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Vocational Training Centers

Once David Röschli set up the vocational training centre in 1989, SELAM became a sustainably effective organisation. By learning a trade, the SELAM children as well as many other young people gain the opportunity to become independent and find work in the local economy. The vocational training provided by SELAM is based on the dual learning system with 30% theory and 70% practice.

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Selam David Röschli - Technical Vocational College (SDR-TVC)

At the site in Addis Ababa, young people can complete a traineeship in the following fields:

Metalwork and Mechanical Engineering, Electrical Engineering / Electronics, Vehicle Mechanics / Vehicle Electrics, Woodwork, IT and Business Administration, Cookery / Service / Hospitality, Sewing, Agriculture.

SELAM offers regular apprenticeships lasting one to four years, as well as various short courses lasting only six months. In 2019, 94% of all students at SELAM passed their final exam, and 934 trainees were able to find employment or set up their own business. 

In addition, a training centre for bus drivers and HGV drivers was set up in 2019 under the umbrella of the SELAM vocational training offering – the Misale Training Centre.



Business Group (SABG)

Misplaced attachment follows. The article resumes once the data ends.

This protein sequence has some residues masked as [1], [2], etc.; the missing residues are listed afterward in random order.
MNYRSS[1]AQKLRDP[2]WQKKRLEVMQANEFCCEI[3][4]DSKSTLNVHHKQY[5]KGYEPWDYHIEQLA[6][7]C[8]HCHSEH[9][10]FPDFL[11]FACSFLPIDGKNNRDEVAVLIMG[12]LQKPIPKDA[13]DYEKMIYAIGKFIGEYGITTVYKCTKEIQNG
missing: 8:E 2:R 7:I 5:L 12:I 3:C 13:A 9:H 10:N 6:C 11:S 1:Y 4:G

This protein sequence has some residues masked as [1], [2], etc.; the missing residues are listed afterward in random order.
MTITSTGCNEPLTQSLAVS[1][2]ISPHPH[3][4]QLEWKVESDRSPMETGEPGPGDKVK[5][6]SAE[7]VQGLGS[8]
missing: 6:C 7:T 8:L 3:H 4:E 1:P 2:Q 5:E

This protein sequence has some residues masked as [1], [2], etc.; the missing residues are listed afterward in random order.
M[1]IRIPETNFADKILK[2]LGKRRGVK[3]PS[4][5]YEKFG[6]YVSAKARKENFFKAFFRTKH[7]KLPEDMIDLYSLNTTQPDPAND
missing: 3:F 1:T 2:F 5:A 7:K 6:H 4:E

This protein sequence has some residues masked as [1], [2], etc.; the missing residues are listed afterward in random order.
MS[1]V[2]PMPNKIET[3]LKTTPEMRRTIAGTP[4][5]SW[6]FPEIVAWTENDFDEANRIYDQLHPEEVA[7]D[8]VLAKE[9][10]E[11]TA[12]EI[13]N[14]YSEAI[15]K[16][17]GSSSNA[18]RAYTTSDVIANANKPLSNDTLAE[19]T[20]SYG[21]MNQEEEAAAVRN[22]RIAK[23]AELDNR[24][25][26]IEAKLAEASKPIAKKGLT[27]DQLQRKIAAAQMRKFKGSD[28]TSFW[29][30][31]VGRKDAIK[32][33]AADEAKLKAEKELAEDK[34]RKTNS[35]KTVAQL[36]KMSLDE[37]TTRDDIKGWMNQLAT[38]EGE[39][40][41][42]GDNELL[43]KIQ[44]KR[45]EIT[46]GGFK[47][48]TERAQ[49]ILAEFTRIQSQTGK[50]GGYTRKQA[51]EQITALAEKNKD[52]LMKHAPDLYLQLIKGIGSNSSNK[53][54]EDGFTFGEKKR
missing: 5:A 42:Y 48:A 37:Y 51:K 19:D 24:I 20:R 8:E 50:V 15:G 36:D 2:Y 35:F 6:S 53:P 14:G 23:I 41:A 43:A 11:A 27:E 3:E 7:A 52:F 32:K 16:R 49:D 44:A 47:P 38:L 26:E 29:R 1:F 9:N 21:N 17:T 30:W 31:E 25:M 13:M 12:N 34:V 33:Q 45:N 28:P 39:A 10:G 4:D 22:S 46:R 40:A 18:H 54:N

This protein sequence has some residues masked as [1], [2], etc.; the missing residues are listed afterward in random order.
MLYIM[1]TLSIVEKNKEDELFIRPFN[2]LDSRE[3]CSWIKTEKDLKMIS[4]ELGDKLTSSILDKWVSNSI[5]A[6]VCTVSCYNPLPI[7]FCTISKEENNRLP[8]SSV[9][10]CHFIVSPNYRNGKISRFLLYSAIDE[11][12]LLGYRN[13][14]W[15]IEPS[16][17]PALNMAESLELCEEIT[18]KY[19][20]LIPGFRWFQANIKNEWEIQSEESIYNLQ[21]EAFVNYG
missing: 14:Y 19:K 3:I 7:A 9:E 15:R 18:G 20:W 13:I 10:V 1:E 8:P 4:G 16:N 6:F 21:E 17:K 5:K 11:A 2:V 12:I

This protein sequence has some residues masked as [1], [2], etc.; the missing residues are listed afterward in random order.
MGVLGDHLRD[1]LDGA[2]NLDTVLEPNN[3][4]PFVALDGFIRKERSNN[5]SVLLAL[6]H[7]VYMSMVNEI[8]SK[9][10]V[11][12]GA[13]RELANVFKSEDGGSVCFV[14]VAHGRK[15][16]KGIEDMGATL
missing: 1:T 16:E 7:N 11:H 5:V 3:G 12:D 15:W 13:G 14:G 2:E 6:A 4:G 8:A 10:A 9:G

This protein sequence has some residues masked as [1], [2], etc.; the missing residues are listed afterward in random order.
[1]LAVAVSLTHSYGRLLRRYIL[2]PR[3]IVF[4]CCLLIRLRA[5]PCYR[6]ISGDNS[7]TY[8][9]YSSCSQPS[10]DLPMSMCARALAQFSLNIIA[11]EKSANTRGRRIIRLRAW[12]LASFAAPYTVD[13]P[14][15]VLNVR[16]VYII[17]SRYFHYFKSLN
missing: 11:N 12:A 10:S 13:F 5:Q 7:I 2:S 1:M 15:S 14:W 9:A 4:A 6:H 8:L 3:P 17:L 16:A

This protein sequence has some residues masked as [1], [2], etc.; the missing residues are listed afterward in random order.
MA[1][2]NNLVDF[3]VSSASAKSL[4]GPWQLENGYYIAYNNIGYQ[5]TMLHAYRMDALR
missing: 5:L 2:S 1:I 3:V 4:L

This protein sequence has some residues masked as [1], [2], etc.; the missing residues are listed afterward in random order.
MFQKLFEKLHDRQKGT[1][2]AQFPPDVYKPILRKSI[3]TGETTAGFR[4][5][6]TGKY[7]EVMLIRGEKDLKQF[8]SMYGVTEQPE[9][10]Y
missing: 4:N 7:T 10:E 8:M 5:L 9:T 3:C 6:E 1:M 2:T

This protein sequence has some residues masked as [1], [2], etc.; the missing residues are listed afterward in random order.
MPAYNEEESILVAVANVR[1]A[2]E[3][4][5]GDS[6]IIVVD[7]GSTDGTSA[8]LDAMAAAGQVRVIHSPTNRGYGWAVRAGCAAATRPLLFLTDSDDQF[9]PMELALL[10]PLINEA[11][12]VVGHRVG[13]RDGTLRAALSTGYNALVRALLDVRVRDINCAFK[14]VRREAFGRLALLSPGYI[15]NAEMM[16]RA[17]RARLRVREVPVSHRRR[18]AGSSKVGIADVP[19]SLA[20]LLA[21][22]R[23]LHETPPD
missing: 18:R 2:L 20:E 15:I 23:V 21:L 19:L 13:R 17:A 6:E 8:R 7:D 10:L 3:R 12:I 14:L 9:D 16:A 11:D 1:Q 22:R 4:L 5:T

In 2007, David and Marie-Luise Röschli moved from Addis Ababa to Hawassa in order to set up an additional vocational training centre in partnership with the Dutch aid organisation Dorcas

Two different training courses are currently offered in Hawassa: a traineeship in Metalwork, and one in Catering / Service.  Both training courses are also offered as short courses.

In late 2020, 45 trainees took part in the Metalwork course, and 155 trainees in the Catering / Service course (both the short course and regular course). 

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Shalom Engineering

Dire Dawa (SEDD)

The training and production company Shalom Engineering Dire Dawa was also set up in partnership with the aid organisation Dorcas. In 2019, construction of the most important buildings such as offices, production halls and training halls was completed.

The first 40 trainees were able to begin their Metalwork courses in October 2019. Ultimately, however, only four trainees decided to continue their training. This might be related to the social and ethnic unrest that frequently grips the city of Dire Dawa, as well as the distance of the training centre from the city.

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